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Wednesday, January 22, 2020
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Tag: Douglas Blackmon

This ‘modern-day’ slavery isn’t all that modern

Today as I write this article I am sitting in one of Alabama’s prisons looking around at the many lost, confused and content slaves who occupy the overcrowded slave quarters called Alabama Department of Corrections. The task that I, Brother Ra Sun and Kinetic Justice have before us is to convince these brothers on today’s modern day plantations; they are still slaves, made applicable by the 13th Amendment of the United States Constitution, and are contributing to their enslavement. Unfortunately, I’ve yet to find the best way to do that.

The Leimert Book Fair is coming: an interview wit’ founder Cynthia...

June 29 is one of the most exciting days for Black bookworms across the state of California. That is the date for the Leimert Park Book Fair, the only annual Black book fair in Cali. I attended this beautiful event two years ago and met boxing legend Sugar Ray Leonard, who was promoting his book at an event at Eso Won Black bookstore, one of the founding sponsors of the Leimert Park Book Fair.

Wanda’s Picks for January 2013

This year, on the 150 anniversary of the Emancipation Proclamation, we all need to heed the words of Sister Jayne Cortez: “And if we don’t fight / if we don’t resist / if we don’t organize and unify and / get the power to control our own lives / Then we will wear / the exaggerated look of captivity ...” And don't miss Wanda's excellent, no holds barred reviews of “Django Unchained,” “Lincoln and “Red Hook Summer,” plus Dr. King birthday events listing and much more

SF 8 victory dance: Prosecution admits evidence is insufficient

What was amazing about the hearing Monday was the prosecution’s admission that it didn’t have enough evidence to convict these men. As attorney Daro Inouye said of Jalil Muntaqim, who pled no contest to the prosecution’s charge of conspiracy, his client picked up a loaded grenade to save his brothers, his friends, his fellow defendants, and he didn’t plead guilty. That language did not pass his lips.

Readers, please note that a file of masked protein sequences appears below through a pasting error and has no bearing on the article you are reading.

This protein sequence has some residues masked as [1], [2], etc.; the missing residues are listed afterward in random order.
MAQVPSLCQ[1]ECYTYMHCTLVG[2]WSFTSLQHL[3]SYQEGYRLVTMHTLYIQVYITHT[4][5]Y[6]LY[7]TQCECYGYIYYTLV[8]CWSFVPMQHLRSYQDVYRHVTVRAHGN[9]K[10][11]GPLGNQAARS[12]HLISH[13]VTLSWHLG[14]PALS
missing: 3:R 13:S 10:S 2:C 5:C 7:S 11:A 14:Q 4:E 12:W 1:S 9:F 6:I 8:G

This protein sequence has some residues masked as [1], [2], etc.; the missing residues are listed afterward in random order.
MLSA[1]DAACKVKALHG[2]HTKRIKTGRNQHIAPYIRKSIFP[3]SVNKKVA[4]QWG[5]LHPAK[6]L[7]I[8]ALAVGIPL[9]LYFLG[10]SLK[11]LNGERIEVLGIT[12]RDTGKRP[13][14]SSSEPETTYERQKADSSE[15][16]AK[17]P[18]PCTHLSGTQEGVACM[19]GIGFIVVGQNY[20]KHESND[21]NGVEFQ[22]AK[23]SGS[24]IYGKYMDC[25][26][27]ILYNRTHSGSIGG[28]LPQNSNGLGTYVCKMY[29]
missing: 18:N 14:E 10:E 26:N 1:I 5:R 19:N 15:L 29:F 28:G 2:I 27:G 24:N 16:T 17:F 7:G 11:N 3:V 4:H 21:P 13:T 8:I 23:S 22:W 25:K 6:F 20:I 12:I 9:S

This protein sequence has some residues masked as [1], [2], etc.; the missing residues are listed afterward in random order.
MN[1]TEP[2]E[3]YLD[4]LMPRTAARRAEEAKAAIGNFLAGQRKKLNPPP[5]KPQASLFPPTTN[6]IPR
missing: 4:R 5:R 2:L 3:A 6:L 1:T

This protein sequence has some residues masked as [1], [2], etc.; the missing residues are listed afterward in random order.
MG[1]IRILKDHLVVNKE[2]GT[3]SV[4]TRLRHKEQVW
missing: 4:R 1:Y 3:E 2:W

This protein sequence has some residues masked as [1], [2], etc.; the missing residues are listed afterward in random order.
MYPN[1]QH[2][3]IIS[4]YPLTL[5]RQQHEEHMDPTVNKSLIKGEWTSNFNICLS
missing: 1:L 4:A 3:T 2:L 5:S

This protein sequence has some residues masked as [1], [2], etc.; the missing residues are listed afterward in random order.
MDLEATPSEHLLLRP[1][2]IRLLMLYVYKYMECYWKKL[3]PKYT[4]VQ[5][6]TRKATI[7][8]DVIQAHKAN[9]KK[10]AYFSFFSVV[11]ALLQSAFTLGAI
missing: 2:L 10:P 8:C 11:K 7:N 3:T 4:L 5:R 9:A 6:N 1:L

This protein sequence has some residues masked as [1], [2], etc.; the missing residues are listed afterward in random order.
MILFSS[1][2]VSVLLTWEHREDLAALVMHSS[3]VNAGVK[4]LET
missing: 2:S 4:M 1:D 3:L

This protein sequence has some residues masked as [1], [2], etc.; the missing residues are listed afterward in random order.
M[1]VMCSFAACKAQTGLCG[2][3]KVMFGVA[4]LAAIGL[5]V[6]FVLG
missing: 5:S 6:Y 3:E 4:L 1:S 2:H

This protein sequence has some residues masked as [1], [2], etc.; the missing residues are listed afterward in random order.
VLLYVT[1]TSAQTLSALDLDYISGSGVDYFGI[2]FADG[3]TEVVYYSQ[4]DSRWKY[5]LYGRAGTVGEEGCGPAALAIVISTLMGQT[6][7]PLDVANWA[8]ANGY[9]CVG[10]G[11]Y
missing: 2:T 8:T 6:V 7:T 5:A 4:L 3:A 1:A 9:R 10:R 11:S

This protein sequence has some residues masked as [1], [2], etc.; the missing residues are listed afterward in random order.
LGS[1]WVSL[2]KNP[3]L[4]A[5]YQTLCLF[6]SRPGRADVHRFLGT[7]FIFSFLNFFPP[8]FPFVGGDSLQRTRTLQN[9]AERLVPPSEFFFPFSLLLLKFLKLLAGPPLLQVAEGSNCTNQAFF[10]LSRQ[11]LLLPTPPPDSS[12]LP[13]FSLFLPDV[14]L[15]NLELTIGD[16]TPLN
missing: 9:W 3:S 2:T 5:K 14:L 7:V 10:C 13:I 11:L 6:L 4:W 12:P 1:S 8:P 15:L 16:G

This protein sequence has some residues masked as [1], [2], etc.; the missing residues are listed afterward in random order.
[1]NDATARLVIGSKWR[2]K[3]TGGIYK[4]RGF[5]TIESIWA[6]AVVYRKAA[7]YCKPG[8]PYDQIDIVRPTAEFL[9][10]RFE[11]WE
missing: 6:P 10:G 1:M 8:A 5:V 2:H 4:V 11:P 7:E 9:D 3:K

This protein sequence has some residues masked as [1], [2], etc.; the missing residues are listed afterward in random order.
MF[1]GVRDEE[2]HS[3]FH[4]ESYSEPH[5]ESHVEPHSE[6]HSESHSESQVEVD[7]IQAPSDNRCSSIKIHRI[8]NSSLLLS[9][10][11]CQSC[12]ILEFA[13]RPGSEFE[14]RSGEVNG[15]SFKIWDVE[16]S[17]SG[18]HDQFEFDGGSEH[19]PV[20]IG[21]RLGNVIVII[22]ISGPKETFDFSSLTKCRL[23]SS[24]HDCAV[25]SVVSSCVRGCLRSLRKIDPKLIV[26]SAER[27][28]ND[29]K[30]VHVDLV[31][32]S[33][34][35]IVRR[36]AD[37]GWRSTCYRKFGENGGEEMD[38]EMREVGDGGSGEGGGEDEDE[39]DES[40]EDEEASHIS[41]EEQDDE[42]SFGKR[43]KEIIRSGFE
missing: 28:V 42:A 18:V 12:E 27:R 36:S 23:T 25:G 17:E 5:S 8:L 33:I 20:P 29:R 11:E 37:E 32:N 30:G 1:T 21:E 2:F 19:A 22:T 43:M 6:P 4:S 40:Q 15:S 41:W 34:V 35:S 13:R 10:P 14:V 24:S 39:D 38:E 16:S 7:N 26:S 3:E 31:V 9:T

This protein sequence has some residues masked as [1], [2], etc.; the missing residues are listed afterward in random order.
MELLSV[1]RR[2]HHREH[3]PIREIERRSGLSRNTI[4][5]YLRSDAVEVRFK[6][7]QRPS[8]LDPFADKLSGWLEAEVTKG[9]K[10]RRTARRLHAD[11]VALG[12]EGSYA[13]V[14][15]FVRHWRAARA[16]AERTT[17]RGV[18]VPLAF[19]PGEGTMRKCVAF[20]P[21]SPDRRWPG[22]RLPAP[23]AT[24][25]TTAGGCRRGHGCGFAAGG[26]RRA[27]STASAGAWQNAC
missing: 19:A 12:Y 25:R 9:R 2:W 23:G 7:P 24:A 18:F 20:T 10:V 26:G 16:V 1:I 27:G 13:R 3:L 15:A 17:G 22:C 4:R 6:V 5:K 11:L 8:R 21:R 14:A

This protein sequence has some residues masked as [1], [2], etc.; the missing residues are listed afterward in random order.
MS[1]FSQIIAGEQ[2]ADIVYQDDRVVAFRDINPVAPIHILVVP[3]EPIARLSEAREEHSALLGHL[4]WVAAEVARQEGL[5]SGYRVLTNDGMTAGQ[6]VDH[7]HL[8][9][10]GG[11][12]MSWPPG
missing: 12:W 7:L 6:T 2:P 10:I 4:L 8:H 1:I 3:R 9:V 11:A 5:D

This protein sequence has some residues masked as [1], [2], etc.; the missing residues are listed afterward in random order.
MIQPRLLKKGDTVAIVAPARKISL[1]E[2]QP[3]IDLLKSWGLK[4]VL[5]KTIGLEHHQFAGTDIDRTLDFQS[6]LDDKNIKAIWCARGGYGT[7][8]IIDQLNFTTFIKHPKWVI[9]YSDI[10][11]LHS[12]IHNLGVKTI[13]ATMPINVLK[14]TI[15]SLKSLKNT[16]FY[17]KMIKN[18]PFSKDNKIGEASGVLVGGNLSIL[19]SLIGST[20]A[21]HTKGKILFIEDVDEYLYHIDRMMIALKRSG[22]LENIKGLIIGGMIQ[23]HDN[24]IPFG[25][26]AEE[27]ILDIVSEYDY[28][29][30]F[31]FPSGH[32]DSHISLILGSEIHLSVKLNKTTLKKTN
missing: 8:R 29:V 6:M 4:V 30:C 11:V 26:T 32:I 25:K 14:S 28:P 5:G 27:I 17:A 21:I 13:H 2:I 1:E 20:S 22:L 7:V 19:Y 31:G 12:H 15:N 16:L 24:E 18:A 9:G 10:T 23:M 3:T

Dignified Entertainment: an interview wit’ veteran actor and director Delroy Lindo

Veteran actor and director Delroy Lindo is currently directing the August Wilson play, "Joe Turner's Come and Gone," at the Berkeley Repertory Theatre through Dec. 14. Lindo is best known in the Black community for his role in the classic film "Malcolm X," where he played West Indian Archie.

‘Slavery by Another Name’: the re-enslavement of Blacks from the Civil...

This is the most remarkable reporting I have read in a long time. You report that no sooner did the slave owners, businessmen of the South, lose the Civil War than they turned around and, in complicity with state and local governments and industry, reinvented slavery by another name.

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San Francisco District Attorney Chesa Boudin announces elimination of cash bail

“For years I’ve been fighting to end this discriminatory and unsafe approach to pretrial detention,” District Attorney Chesa Boudin said. “From this point forward, pretrial detention will be based on public safety, not on wealth.”

New affordable ownership home at 6 Mint Plaza in San Francisco!...

New “Below Market Rate” Ownership Home at 6 Mint Plaza in San Francisco!

Activism in the age of prisoner resistance: College students and activists...

A revolution in inside/outside organizing is pushing prison activism to new levels, harnessing new technologies and broad-based people power to push back against the exploitative and extractive prison industries and injustices of incarceration.

How Stevie Wonder helped create Martin Luther King Day

At Dr. King’s funeral, Stevie Wonder learned of John Conyers’ bill to make his birthday a national holiday. To overcome the resistance of conservative politicians, Wonder put his career on hold, led rallies from coast to coast and galvanized millions of Americans with his passion and integrity. But it took 15 years.

On MLK Day, Black San Franciscans demand new measures to hold...

In regard to racism, Black San Franciscans are worse off than ever before. Only by achieving goals that improve the lives of Black San Franciscans will there be anything to celebrate regarding racial equity in San Francisco.